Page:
Mahoning County 911 dispatchers to become township employeesTweet
The Mahoning County commissioners approved the transition of dispatchers at the county’s 911 emergency answering point in the county administration building in downtown Youngstown from being county employees to being Austintown and Boardman township employees.
Under the 911 reorganization plan the commissioners approved March 31, six of the county’s 12 emergency 911 dispatchers were to go to Boardman and five to Austintown, with one taking a civilian job in the county sheriff’s office.
Under the plan, the dispatchers will become employees of those townships, respectively, as of midnight July 2.
The townships’ dispatching centers gradually will add to their dispatching responsibilities the jurisdictions for which the county center now dispatches.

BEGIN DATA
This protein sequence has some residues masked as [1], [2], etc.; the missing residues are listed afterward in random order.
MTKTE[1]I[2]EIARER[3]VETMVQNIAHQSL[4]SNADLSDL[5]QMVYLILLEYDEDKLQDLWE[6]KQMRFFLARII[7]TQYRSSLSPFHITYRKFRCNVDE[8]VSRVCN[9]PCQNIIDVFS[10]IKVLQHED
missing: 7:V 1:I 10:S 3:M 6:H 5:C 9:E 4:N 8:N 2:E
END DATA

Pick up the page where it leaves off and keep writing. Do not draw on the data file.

The center in the county administration building, which dispatches for 13 agencies, likely will cease answering 911 calls within the next 12 to 18 months, Maggi McGee, county 911 director, said Thursday.
“Even though, July 2, technically, the employees are under them [Austintown and Boardman], they are still going to be up in that dispatch center,” in downtown Youngstown, until Austintown and Boardman can assume dispatching responsibilities for all affected communities, McGee said.
“We can’t have any calls go unanswered or busy,” as the transition occurs, McGee said.
The new arrangement will reduce from nine to eight the number of 911 answering points in Mahoning County.
The change is being spurred by the fact that, beginning in 2018, revenues from the 25-cents-a-month 911 fee the state collects from cellphone users won’t go to more than three 911 answering points per county.
The commissioners also approved a $550,400 agreement with Emergitech Inc. of Columbus for an upgrade to the countywide computer-aided 911 dispatching system.
“We’re not only better serving the community, we’re upgrading the services, and, I think that, ultimately, you’ll see this consolidate the entire county,” into three or four 911 answering points, Commissioner David Ditzler said.
“We’re now moving in that direction. This is an excellent first step,” he added.
“It’s a huge step in the right direction,” Commissioner Anthony Traficanti said.